Coach Brenda Frese and the Terrapins react after seeing their spot on the NCAA tournament bracket. (Katherine Frey/The Washington Post)

Maryland women’s basketball Coach Brenda Frese and her players watched Monday night’s NCAA tournament selection show all but resigned to being a No. 2 seed despite a résumé that many years would be worthy of a No. 1. Among the Terrapins’ accomplishments were a 30-3 record, repeating as Big Ten regular season and tournament champions and no bad losses.

Still, there was plenty of celebrating in Heritage Hall at Xfinity Center when the field of 64 was announced and Maryland indeed had secured a No. 2 seed in the Lexington (Ky.) Region. The Terrapins were a No. 1 seed last season and a No. 4 in 2013-14. Both times, they advanced to the Final Four.

“You never take it for granted,” said Frese, who has directed the Terrapins to 12 NCAA tournaments in 14 seasons at Maryland. “It’s really, really hard to do in terms of getting in the tournament, being a really high seed, having that consistency factor. For us, it’s always a tremendous blessing to be in the NCAA tournament.”

The Terrapins are set to open the tournament at home — as is the case with all but one of the top four seeds in each region — against Iona (23-11) on Saturday afternoon. Maryland is 15-1 at home this season and has won eight in a row at Xfinity Center. The Terrapins also have won eight straight NCAA tournament games in College Park, with their last loss coming in the round of 32 in 2011.

If Maryland beats Iona, champions of the Metro Atlantic Athletic Conference tournament, it would play the winner of No. 10 seed Penn and seventh-seeded Washington on Monday. This is the Gaels’ first appearance in the NCAA tournament.

Undefeated reigning three-time national champion Connecticut (32-0) drew the No. 1 overall seed and will play in the Bridgeport (Conn.) Region. The Huskies have won a record 10 NCAA tournament titles and are seeking the first four-peat in the history of the sport. They also were one of two teams this season to beat Maryland, winning, 83-73, on Dec. 28 at Madison Square Garden.

The other top seeds are Notre Dame (31-1) in the Lexington Region; South Carolina (31-1) in the Sioux Falls (S.D.) Region; and Baylor (33-1) in the Dallas Region. Among the No. 1 seeds, only South Carolina has not won a national championship. The Gamecocks did reach the Final Four last season, along with Maryland, Connecticut and Notre Dame, for the first time in school history.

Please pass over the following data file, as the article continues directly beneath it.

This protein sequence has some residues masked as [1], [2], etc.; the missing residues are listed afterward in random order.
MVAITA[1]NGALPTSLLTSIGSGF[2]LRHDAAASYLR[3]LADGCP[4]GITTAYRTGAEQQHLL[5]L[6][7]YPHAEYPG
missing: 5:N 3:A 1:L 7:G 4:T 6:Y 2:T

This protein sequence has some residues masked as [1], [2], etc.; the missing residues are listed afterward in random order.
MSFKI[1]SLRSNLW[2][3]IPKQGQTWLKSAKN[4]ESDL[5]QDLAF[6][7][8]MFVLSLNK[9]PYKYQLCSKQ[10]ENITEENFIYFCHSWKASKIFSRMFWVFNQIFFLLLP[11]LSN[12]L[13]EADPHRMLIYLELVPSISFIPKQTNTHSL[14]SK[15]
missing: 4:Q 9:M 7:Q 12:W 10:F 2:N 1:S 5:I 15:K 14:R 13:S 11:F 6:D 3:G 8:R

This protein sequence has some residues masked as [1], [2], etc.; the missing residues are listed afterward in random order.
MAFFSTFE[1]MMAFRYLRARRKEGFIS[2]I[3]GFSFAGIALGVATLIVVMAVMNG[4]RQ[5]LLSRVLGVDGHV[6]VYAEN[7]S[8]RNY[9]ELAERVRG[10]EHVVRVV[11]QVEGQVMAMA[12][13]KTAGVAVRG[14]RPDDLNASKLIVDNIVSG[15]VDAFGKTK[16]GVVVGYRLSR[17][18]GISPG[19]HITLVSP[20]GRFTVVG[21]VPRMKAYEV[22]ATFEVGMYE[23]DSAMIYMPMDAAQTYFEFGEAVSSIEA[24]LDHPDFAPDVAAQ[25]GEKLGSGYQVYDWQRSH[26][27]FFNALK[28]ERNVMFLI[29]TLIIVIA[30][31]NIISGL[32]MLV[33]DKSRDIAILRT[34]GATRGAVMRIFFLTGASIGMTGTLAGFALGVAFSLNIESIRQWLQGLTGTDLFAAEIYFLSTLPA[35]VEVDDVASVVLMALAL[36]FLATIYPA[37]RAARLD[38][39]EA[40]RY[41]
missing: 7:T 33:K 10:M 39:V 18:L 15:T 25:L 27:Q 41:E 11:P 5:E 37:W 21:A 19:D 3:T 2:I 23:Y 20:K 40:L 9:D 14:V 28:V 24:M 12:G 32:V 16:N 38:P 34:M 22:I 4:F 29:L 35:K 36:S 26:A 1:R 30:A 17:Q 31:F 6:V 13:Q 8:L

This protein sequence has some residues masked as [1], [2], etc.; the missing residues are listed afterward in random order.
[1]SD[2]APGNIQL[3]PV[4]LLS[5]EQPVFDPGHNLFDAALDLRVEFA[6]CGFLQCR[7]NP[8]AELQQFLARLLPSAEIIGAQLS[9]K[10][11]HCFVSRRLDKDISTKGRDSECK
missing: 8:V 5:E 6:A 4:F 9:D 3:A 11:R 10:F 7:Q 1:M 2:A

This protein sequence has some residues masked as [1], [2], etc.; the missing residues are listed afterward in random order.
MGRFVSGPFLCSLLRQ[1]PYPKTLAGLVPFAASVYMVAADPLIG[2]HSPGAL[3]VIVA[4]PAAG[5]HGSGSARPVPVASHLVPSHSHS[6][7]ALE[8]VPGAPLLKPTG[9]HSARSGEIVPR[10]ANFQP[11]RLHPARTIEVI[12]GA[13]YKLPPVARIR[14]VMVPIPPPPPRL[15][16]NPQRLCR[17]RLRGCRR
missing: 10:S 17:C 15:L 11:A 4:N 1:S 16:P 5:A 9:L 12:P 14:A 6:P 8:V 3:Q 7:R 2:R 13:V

“[It is my] last selection show, last NCAA tournament, so I actually had a little bit of nerves,” Terrapins senior point guard Chloe Pavlech said. “I’ve never had any nerves coming into this, but I’m really excited. It’s just great to be with all the team, all the fans, and we’re excited about our region.”

The Terrapins are one of three area teams participating in the NCAA tournament. George Washington received a No. 8 seed in the Sioux Falls Region following a second straight Atlantic 10 tournament championship, and James Madison is a No. 11 seed in the Dallas Region.

The Colonials (26-6) face ninth-seeded Kansas State on Friday in Columbia, S.C. James Madison (27-5), which captured the Colonial Athletic Association tournament championship, will play DePaul on Friday in Louisville.

GW was able to earn the No. 1 seed in the Atlantic 10 tournament despite the absence of senior center Jonquel Jones for 10 games with a shoulder injury. Jones, a Riverdale Baptist product whom some WNBA front-office executives consider a possible lottery pick, was the Atlantic 10 player of the year and defensive player of the year last season in helping GW secure a No. 6 seed.

The Colonials lost to 11th-seeded Gonzaga in the first round, 82-69, in Corvallis, Ore.

“I think after last year I’m glad we’re closer,” GW Coach Jonathan Tsipis said. “I’m excited to stay on the East Coast. We know we’re going to play in a great environment.”

Maryland was among five teams from the Big Ten to earn an NCAA tournament berth this season. The others are Ohio State as a No. 3 seed in the Sioux Falls Region, Michigan State as a No. 4 in the Bridgeport Region, Indiana as a No. 9 seed and Purdue as a No. 11 seed in the Lexington Region.

The Buckeyes swept Maryland in the regular season but lost to Michigan State in the Big Ten tournament semifinals. The Terrapins beat the Spartans in the final, 60-44, at Bankers Life Fieldhouse in Indianapolis, which is also the site of this season’s Final Four.

“Our team is really confident right now,” Frese said. “After winning the regular season and Big Ten conference tournament, they’re practicing really hard. They’re trying really to be the most prepared team going into the tournament. Experience has really helped us, and now we’re looking forward to getting started.”